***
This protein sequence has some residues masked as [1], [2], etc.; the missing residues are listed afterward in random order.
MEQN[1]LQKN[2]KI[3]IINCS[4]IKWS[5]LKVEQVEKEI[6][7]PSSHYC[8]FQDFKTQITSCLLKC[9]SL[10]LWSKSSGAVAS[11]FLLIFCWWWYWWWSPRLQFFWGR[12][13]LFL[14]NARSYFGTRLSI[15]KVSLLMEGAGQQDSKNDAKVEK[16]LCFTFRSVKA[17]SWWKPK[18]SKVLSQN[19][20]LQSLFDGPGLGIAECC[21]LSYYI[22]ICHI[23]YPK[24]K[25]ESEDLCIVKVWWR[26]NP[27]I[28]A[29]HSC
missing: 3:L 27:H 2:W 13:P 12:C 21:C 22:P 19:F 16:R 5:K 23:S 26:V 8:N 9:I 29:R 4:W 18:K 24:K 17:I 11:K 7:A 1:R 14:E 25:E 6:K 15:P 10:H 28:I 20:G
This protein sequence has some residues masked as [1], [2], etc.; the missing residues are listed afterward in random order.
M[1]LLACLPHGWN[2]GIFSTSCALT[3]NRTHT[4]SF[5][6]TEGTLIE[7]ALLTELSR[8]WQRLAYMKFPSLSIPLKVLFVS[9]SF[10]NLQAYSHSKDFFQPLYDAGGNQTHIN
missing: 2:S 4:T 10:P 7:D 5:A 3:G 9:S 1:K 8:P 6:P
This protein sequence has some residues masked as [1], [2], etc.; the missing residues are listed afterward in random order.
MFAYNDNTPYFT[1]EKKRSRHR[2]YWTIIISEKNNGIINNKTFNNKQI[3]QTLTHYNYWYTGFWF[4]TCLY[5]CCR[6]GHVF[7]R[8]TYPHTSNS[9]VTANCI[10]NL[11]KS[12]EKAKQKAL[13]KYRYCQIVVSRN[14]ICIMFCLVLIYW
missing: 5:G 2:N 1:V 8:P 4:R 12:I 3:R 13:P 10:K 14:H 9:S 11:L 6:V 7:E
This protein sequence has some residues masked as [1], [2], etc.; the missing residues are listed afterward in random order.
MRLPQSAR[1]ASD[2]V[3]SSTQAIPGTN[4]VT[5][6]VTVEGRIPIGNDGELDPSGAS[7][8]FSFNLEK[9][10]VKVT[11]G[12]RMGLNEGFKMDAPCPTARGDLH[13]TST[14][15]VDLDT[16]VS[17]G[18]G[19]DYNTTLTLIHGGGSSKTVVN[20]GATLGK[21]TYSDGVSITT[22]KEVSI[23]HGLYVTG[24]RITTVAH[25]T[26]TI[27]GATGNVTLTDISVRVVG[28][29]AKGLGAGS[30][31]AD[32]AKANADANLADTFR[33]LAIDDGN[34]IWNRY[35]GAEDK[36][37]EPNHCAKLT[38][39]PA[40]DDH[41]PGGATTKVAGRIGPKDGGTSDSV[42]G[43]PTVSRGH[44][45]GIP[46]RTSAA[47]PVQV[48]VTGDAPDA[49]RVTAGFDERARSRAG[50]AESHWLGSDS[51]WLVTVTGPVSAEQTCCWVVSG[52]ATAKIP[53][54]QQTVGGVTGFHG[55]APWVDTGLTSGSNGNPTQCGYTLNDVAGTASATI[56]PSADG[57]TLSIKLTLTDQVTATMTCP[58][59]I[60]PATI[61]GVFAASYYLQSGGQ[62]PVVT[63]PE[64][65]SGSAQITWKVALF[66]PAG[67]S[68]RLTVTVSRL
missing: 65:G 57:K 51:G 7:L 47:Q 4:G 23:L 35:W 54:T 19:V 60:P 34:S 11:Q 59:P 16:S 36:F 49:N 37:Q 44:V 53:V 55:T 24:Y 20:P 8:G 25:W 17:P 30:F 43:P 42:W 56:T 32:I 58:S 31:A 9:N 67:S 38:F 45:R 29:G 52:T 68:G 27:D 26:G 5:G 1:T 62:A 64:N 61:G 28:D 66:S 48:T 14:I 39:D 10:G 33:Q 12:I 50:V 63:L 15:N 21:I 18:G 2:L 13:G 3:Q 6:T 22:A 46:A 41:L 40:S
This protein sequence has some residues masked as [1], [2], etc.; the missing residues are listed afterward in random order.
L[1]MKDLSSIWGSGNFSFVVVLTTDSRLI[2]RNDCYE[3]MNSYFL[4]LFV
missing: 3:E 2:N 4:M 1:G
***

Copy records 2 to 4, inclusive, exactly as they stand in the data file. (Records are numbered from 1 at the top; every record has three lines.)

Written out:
This protein sequence has some residues masked as [1], [2], etc.; the missing residues are listed afterward in random order.
M[1]LLACLPHGWN[2]GIFSTSCALT[3]NRTHT[4]SF[5][6]TEGTLIE[7]ALLTELSR[8]WQRLAYMKFPSLSIPLKVLFVS[9]SF[10]NLQAYSHSKDFFQPLYDAGGNQTHIN
missing: 2:S 4:T 10:P 7:D 5:A 3:G 9:S 1:K 8:P 6:P
This protein sequence has some residues masked as [1], [2], etc.; the missing residues are listed afterward in random order.
MFAYNDNTPYFT[1]EKKRSRHR[2]YWTIIISEKNNGIINNKTFNNKQI[3]QTLTHYNYWYTGFWF[4]TCLY[5]CCR[6]GHVF[7]R[8]TYPHTSNS[9]VTANCI[10]NL[11]KS[12]EKAKQKAL[13]KYRYCQIVVSRN[14]ICIMFCLVLIYW
missing: 5:G 2:N 1:V 8:P 4:R 12:I 3:R 13:P 10:K 14:H 9:S 11:L 6:V 7:E
This protein sequence has some residues masked as [1], [2], etc.; the missing residues are listed afterward in random order.
MRLPQSAR[1]ASD[2]V[3]SSTQAIPGTN[4]VT[5][6]VTVEGRIPIGNDGELDPSGAS[7][8]FSFNLEK[9][10]VKVT[11]G[12]RMGLNEGFKMDAPCPTARGDLH[13]TST[14][15]VDLDT[16]VS[17]G[18]G[19]DYNTTLTLIHGGGSSKTVVN[20]GATLGK[21]TYSDGVSITT[22]KEVSI[23]HGLYVTG[24]RITTVAH[25]T[26]TI[27]GATGNVTLTDISVRVVG[28][29]AKGLGAGS[30][31]AD[32]AKANADANLADTFR[33]LAIDDGN[34]IWNRY[35]GAEDK[36][37]EPNHCAKLT[38][39]PA[40]DDH[41]PGGATTKVAGRIGPKDGGTSDSV[42]G[43]PTVSRGH[44][45]GIP[46]RTSAA[47]PVQV[48]VTGDAPDA[49]RVTAGFDERARSRAG[50]AESHWLGSDS[51]WLVTVTGPVSAEQTCCWVVSG[52]ATAKIP[53][54]QQTVGGVTGFHG[55]APWVDTGLTSGSNGNPTQCGYTLNDVAGTASATI[56]PSADG[57]TLSIKLTLTDQVTATMTCP[58][59]I[60]PATI[61]GVFAASYYLQSGGQ[62]PVVT[63]PE[64][65]SGSAQITWKVALF[66]PAG[67]S[68]RLTVTVSRL
missing: 65:G 57:K 51:G 7:L 47:Q 4:G 23:L 35:W 54:T 19:V 60:P 34:S 11:Q 59:P 16:S 36:F 49:N 37:Q 44:V 53:V 55:T 24:Y 20:P 8:G 25:W 17:P 30:F 43:P 42:W 56:T 32:I 58:S 31:A 9:N 67:S 38:F 45:R 29:G 52:T 68:G 27:D 26:G 5:G 1:T 62:A 64:N 61:G 28:D 66:S 48:T 14:I 39:D 10:G 33:Q 12:I 50:V 63:L 15:N 21:I 18:G 2:L 13:G 3:Q 6:T 22:A 46:A 41:L 40:S